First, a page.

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18th Jan 2020

Brexit to hike British debt by €69bn

  • British government will have to maintain austerity in the light of Brexit costs (Photo: Jaypeg)

Britain’s decision to exit the EU is to prompt €69 billion (£59bn) of extra borrowing, a UK watchdog has said, leaving poorer families less well off.

The Office for Budget Responsibility (OBR), a fiscal watchdog created six years ago, said in London on Wednesday (23 November) that the extra money would be needed over the next five years.

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“The economy has not slowed as sharply as some forecasters feared in the wake of the referendum vote to leave the European Union, but it has slowed, and the outlook is weaker”, the OBR’s chairman, Robert Chote, said.

“We expect the quarterly growth rate of GDP to continue slowing into next year, as uncertainty over the UK’s future trade and migration regime delays business investment and as the fall in the pound squeezes real consumer spending by pushing up inflation”, he added.

The OBR had predicted growth of 2.2 percent in 2017 prior to the Brexit vote, but now forecast just 1.4 percent. It said Brexit would probably wipe out 2.4 percent of potential growth over the next five years.

That meant that the British treasury would have to abandon previous fiscal targets, the OBR said, with public debt expected to peak at 90 percent of GDP next year and with the budget deficit to remain high at 3.5 percent of GDP.

The OBR also said that “the negotiation of new trading arrangements with the EU and others” would “slow the pace of import and export growth for the next 10 years”.

Philip Hammond, the British treasury chief, told parliament the same day that he would have to continue welfare cuts in light of the figures.

He said he could only afford modest handouts to “just about managing families” and that he might have to “review” other promises on pensions.

He also said British workers would have to strive harder to compete with EU firms.

The Brexit vote “makes more urgent than ever the need to tackle our economy’s long-term weaknesses”, he said.

“In the real world, it takes a German worker four days to produce what we make in five … That has to change”, he said.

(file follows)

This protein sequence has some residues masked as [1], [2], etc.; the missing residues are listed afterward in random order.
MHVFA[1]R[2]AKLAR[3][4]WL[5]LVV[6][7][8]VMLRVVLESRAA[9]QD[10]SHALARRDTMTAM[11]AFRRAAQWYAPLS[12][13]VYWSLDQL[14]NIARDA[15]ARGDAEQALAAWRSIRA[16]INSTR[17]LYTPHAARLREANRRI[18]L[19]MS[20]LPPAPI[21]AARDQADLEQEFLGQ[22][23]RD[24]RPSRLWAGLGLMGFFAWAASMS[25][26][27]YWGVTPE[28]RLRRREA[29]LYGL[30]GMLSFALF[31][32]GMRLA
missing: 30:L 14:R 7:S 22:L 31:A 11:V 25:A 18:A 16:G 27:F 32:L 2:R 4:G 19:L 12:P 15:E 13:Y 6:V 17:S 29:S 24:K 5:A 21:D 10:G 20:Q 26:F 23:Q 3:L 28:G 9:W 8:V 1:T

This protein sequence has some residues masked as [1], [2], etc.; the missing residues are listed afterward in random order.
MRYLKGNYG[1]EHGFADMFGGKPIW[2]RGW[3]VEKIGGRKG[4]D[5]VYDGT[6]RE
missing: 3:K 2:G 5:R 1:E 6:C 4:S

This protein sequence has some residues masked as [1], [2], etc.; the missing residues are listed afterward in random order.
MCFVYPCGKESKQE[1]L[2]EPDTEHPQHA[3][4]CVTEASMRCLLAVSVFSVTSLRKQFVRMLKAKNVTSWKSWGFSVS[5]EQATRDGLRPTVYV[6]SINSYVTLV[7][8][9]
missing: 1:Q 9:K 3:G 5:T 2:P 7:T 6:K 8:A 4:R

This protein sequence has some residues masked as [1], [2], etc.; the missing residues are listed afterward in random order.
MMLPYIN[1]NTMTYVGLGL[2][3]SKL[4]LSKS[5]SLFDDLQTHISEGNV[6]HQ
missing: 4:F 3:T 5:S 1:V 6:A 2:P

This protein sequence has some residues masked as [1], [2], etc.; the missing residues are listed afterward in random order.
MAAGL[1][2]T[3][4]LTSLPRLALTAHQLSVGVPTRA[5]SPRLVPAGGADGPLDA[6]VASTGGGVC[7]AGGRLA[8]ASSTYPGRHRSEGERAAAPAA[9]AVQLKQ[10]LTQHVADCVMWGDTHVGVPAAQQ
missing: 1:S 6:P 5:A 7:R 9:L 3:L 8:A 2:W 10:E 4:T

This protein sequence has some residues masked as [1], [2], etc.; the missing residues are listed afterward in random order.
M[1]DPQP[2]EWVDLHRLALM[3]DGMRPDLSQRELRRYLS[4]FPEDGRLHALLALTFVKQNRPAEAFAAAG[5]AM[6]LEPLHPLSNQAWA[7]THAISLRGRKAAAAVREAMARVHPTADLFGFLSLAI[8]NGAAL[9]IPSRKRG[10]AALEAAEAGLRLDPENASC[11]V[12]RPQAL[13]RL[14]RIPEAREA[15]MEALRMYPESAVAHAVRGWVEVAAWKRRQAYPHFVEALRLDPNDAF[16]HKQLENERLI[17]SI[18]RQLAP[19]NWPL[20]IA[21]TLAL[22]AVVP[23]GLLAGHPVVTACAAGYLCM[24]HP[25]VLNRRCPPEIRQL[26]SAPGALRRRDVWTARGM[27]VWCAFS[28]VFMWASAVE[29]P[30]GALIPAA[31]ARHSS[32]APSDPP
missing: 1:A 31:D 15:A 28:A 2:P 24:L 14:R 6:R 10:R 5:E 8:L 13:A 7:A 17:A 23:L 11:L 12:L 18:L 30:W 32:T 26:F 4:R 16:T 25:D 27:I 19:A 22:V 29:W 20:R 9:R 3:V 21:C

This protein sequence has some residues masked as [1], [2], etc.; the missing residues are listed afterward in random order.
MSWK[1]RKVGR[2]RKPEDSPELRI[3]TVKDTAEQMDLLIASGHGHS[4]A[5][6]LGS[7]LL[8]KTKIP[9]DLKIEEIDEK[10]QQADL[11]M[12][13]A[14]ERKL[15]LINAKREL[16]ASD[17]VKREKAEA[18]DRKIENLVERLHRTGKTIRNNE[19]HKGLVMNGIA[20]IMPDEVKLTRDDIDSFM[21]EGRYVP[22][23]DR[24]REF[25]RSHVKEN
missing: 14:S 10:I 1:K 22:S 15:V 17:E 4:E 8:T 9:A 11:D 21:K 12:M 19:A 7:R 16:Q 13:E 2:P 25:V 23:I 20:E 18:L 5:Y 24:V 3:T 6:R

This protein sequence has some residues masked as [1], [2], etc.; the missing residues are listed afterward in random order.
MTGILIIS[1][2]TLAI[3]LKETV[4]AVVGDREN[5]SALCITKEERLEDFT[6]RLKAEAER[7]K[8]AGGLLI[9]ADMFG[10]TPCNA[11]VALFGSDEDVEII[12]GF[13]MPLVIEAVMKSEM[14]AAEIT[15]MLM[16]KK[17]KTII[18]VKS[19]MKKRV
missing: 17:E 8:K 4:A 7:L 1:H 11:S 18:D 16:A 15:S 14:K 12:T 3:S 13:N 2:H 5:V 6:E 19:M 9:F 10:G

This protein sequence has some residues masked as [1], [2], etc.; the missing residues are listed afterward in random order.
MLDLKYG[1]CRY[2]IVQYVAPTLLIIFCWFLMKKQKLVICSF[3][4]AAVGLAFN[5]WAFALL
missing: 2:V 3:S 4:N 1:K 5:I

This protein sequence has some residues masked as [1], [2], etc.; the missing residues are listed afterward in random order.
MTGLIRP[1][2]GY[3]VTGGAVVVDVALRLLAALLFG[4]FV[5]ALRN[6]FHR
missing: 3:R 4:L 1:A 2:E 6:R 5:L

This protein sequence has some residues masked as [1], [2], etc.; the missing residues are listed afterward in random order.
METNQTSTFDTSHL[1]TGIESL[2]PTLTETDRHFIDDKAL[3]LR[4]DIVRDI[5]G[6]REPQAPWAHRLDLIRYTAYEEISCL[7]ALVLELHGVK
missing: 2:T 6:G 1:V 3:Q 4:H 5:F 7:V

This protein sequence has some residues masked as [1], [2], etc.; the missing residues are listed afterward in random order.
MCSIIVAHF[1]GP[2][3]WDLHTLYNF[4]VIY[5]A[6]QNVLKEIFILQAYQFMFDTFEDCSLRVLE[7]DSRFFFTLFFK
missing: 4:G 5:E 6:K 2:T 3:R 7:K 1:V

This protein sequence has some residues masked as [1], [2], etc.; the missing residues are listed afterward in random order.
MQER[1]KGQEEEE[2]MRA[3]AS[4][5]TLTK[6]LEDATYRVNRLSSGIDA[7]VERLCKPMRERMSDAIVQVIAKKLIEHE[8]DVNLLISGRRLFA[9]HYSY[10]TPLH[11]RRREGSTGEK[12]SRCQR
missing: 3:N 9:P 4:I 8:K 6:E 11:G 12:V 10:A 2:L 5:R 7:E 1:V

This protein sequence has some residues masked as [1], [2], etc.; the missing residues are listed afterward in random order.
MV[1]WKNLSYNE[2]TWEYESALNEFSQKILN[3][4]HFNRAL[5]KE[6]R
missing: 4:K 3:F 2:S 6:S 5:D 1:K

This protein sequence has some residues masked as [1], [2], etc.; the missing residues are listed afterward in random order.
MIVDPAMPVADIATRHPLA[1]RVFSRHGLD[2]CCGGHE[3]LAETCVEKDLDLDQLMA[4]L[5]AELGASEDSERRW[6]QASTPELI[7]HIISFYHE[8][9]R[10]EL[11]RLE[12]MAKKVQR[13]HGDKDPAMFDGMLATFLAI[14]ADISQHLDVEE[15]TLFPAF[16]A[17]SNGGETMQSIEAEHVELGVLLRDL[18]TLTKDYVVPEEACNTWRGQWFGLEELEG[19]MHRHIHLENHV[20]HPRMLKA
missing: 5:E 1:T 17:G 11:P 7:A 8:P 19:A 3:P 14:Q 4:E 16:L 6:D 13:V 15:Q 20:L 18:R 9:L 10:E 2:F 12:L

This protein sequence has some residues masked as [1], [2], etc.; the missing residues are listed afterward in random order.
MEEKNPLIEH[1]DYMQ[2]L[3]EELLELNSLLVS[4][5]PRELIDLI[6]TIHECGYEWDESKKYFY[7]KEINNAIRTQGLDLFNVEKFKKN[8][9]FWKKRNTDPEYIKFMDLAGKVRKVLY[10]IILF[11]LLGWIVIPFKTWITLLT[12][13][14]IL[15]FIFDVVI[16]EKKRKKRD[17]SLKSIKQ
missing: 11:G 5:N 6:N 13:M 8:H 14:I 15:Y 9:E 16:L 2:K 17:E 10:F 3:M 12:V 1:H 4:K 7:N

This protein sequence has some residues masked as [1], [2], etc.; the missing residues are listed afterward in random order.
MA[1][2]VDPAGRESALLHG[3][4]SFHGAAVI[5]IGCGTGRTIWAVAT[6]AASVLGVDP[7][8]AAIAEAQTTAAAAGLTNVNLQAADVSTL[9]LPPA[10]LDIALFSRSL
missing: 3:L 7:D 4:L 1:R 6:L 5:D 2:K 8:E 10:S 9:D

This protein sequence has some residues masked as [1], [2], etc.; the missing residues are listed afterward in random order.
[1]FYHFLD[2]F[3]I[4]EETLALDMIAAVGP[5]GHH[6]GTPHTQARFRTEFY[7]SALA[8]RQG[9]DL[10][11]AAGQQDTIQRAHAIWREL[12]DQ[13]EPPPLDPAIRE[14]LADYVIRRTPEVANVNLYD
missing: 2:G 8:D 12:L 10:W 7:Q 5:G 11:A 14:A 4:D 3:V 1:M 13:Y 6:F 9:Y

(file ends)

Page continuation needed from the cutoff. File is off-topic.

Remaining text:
He told MPs that the British economy had “confounded commentators at home and abroad with its strength and its resilience” since the Brexit referendum in June, however.

He also indicated that Britain would maintain defence and development aid spending at current levels.

“We will meet our commitments to protect the budgets of key public services and defence. We will keep our promise to the world’s poorest”, the chancellor said.

“We are a great nation … Confident in our strengths,” he added.

Opposition MPs, such as Ed Miliband, the former leader of the opposition Labour Party, sad the OBR forecast was a “salutary warning” of what to expect if the UK failed to negotiate good terms with the EU.

“Isn’t it a very strong argument for us to remain as close as possible to our largest trading area, the single market, and inside not outside the customs union?”, Miliband said.

John McDonnell, Labour’s shadow chancellor, said the rising debt and welfare cuts showed the government’s “abject failure” to handle the situation.

The UK has pledged to start EU exit talks at the end of March in a process that is to last at least two years.

The government’s lack of clarity on whether it would stay in the single market or make a “hard exit” in order to curb EU immigration has also prompted criticism.

The OBR, on Wednesday, asked for “a formal statement of government policy as regards its desired trade regime and system of migration control”.

The Irish economy is also expected to suffer Brexit fallout.

The Economic and Social Research Institute, a think tank in Dublin, said on Wednesday that Irish exports to the UK would fall steeply if Brexit led to new UK-EU trade tariffs.

It said Irish exports to the UK, especially in the food sector, could drop by up to 30 percent.

It said overall exports would be likely to fall by 4 percent a year, resulting in an annual cash loss of €4.5 billion.

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